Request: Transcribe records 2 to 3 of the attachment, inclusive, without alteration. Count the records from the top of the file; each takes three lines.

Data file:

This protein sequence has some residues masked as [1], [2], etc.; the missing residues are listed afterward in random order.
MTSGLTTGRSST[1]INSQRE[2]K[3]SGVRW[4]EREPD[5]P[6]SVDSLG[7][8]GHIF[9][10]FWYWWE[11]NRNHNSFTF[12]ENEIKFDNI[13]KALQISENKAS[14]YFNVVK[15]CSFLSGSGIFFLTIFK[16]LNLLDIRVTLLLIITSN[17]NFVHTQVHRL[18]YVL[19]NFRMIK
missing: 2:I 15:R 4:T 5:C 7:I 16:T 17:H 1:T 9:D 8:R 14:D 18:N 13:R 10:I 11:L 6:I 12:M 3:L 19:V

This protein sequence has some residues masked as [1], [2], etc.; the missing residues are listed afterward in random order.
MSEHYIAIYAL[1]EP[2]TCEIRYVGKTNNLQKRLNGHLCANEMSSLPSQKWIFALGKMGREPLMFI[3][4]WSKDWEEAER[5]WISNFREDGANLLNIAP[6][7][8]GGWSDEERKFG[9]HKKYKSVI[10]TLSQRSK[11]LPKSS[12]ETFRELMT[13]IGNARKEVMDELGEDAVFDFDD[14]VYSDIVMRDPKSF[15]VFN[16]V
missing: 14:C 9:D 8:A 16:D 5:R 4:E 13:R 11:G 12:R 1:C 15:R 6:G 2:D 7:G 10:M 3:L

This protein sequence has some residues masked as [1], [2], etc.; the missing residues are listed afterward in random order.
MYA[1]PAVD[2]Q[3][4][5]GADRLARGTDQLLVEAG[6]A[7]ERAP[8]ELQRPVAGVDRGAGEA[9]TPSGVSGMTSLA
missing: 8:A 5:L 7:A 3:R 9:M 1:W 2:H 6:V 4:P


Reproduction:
This protein sequence has some residues masked as [1], [2], etc.; the missing residues are listed afterward in random order.
MSEHYIAIYAL[1]EP[2]TCEIRYVGKTNNLQKRLNGHLCANEMSSLPSQKWIFALGKMGREPLMFI[3][4]WSKDWEEAER[5]WISNFREDGANLLNIAP[6][7][8]GGWSDEERKFG[9]HKKYKSVI[10]TLSQRSK[11]LPKSS[12]ETFRELMT[13]IGNARKEVMDELGEDAVFDFDD[14]VYSDIVMRDPKSF[15]VFN[16]V
missing: 14:C 9:D 8:A 16:D 5:R 4:E 13:R 11:G 12:R 1:C 15:R 6:G 2:D 7:G 10:M 3:L

This protein sequence has some residues masked as [1], [2], etc.; the missing residues are listed afterward in random order.
MYA[1]PAVD[2]Q[3][4][5]GADRLARGTDQLLVEAG[6]A[7]ERAP[8]ELQRPVAGVDRGAGEA[9]TPSGVSGMTSLA
missing: 8:A 5:L 7:A 3:R 9:M 1:W 2:H 6:V 4:P